The new retirement benefit for Massachusetts service members includes cash contributions to a Thrift Savings Account, is a major boost for the vast majority of the force that serves for six or eight or ten years but never reaches the 20-year mark to become eligible for a lifelong pension.
Your new retirement benefits: The biggest change in decades
Now and in the future, all service members entering the military are automatically enrolled in the new Blended Retirement System, or BRS. Only those with service prior to 2018 remain in the legacy, all-or-nothing 20-year pension plan.
BRS is a blend that combines traditional monthly retirement checks of the legacy system with some new features that allow military members to take some government benefits with them even if they don't serve up to the 20-year mark to qualify for a retirement pension. Historically, only 19 percent of active duty service members and 14 percent of Guard and Reserve members serve long enough to get retirement benefits.
In 2018, more than 400,000 eligible service members opted in to the new BRS, out of the 1.6 million currently serving active duty and reserve troops who were eligible to make a choice between the legacy system and the new system.
Whether you opted in or are part of the new crop of service members automatically enrolled in BRS, you need to pay attention to the key elements of the BRS, because it's a critical part of your retirement planning and financial future:
Under the new benefit, you'll get the traditional monthly retirement pay for life if you serve for 20 years or more and earn a full retirement from the military. But it's 20 percent less than what it is under the legacy system.
If you retire from active duty with 20 years of service under BRS, you'll receive 40 percent of the average of your highest 36 months of active duty pay as your retirement pay, and that percentage increases by 2 percent for each additional year of service. The retirement pay has an annual cost of living adjustment. (The legacy benefit provided 50 percent of your highest 36 months of pay.)
The Thrift Savings Plan, or TSP, is like a private-sector 401 (k) retirement plan savings account. The TSP has been available to service members for years, but there was no government match until now. The money you contribute to your TSP is always yours. You own the DoD contributions after you serve at least two years.
Here's how it works: After you have served for 60 days, a TSP account will be created, and automatic deductions of 3 percent of your basic pay start going to your TSP. (You can change that amount, but by law, you will automatically be reenrolled at 3 percent each year.) DoD kicks in 1 percent automatically, but will contribute up to an additional 4 percent of base pay to match your contributions.
So if you put in 5 percent of your base pay to your TSP, DoD also puts in 5 percent. Making your 5 percent contribution to your TSP is key to getting the maximum benefit out of BRS. BRS participants contributed more than $500 million to TSP accounts in 2018, and DoD added another $300 million in government automatic and matching contributions to those members' TSP accounts.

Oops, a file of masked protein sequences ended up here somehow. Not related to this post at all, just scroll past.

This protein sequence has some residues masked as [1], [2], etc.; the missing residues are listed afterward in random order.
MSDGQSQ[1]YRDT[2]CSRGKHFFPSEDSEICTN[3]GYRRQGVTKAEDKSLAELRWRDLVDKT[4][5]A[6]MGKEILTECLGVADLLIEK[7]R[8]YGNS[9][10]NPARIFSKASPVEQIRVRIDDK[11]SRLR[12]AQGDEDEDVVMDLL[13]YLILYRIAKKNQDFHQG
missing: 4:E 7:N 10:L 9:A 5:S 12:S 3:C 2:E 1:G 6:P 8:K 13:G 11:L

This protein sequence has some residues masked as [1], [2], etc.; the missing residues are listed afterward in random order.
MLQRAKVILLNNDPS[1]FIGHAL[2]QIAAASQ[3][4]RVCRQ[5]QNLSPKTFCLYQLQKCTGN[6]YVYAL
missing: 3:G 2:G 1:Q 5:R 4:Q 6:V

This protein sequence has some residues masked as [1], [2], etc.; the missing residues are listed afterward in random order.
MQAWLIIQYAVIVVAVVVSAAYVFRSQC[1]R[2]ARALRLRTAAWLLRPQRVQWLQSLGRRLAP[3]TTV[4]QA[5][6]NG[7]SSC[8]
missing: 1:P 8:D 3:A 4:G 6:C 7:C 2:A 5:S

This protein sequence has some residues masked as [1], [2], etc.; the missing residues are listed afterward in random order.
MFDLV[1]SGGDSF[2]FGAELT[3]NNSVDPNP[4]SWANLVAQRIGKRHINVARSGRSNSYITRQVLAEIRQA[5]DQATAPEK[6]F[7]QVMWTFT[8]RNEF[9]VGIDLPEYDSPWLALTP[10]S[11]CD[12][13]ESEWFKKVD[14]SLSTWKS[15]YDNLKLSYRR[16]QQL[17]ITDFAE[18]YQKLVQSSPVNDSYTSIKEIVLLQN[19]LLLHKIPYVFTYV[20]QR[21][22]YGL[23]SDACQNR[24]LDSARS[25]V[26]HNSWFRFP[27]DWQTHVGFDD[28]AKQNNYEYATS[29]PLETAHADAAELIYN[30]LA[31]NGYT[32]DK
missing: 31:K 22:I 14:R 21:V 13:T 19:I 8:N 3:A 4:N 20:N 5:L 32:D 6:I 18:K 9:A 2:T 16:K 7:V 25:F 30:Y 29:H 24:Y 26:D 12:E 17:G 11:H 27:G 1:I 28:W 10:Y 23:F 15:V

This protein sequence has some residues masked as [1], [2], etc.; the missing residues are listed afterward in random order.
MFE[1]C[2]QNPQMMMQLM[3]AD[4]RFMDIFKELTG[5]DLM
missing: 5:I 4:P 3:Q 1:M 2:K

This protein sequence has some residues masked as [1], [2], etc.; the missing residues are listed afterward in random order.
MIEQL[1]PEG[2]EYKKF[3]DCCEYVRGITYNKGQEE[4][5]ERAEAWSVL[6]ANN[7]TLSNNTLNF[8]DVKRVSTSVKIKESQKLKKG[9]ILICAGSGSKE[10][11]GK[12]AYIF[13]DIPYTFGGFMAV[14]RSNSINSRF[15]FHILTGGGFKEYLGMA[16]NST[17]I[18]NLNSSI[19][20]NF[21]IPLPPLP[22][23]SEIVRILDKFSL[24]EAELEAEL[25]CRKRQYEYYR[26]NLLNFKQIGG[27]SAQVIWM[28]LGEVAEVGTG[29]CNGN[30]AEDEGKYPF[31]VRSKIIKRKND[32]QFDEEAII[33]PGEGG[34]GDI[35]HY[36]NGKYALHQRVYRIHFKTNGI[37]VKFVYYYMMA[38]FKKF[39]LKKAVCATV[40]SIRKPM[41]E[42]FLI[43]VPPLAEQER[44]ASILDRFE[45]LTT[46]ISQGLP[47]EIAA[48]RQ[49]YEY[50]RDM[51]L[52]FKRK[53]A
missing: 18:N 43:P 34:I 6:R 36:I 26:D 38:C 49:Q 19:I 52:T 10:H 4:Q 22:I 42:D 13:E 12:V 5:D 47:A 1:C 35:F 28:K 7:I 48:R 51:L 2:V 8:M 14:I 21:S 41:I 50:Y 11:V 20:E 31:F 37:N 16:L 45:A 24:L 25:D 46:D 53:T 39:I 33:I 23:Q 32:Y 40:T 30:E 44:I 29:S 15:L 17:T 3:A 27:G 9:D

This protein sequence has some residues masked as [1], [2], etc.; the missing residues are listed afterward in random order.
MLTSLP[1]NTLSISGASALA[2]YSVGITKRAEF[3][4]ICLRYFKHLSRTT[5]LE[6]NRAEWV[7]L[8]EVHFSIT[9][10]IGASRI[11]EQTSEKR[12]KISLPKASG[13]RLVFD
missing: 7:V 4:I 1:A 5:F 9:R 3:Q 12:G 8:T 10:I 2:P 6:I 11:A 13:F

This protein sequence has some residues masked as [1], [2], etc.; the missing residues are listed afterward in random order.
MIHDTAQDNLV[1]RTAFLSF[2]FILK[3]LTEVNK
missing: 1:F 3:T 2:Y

While service members should contribute at least 5 percent of their basic pay to get the full DoD match - and not leave money on the table - everyone can contribute more, up to a limit of $19,500 in 2020. For those with civilian retirement accounts such as a 401(k) as well as a TSP, the contribution limits apply to the combined amounts.
The services will make a one-time payout of continuation pay when the service member reaches 12 years of service. To receive that continuation pay, which is similar to a retention bonus, you must commit to serve an additional four years.
Active-duty members get 2.5 times their monthly basic pay as of the first day of their 12th year of service. Reserve and Guard members get 0.5 times their monthly pay - except for those in the Army Reserve and Guard, who get 4 times their monthly pay. It's the prerogative of the services to adjust that multiplier to meet their needs, such as retention. Continuation pay is taxable, but you can also contribute all or part of it to your TSP. You can receive it in a lump sum or, to help reduce your taxes, you can opt to receive continuation pay in four equal installments over four years.
Lump sum retirement pay option
When you retire under BRS, you can request an up-front lump-sum payment of part of the retirement pay you'd receive before you reach full Social Security retirement age, which for most people is age 67. You can receive either 25 percent or 50 percent of its "discounted present value." That means the amount is cut by a discount rate published yearly. For 2020, it's a 6.75 percent reduction.
If you take the lump sum, the retirement checks are reduced by either 25 percent or 50 percent, depending on what percentage you received, until you reach age 67. At that point, your retirement check returns to its full amount. The lump sum is taxable; retirees can choose to receive the money in up to four installments over four years to reduce the tax burden.
TIP: To get the most out of your BRS benefit, make sure you're contributing at least 5 percent to your Thrift Savings Plan account, to get the matching DoD contribution of up to 5 percent. Why turn down free money?
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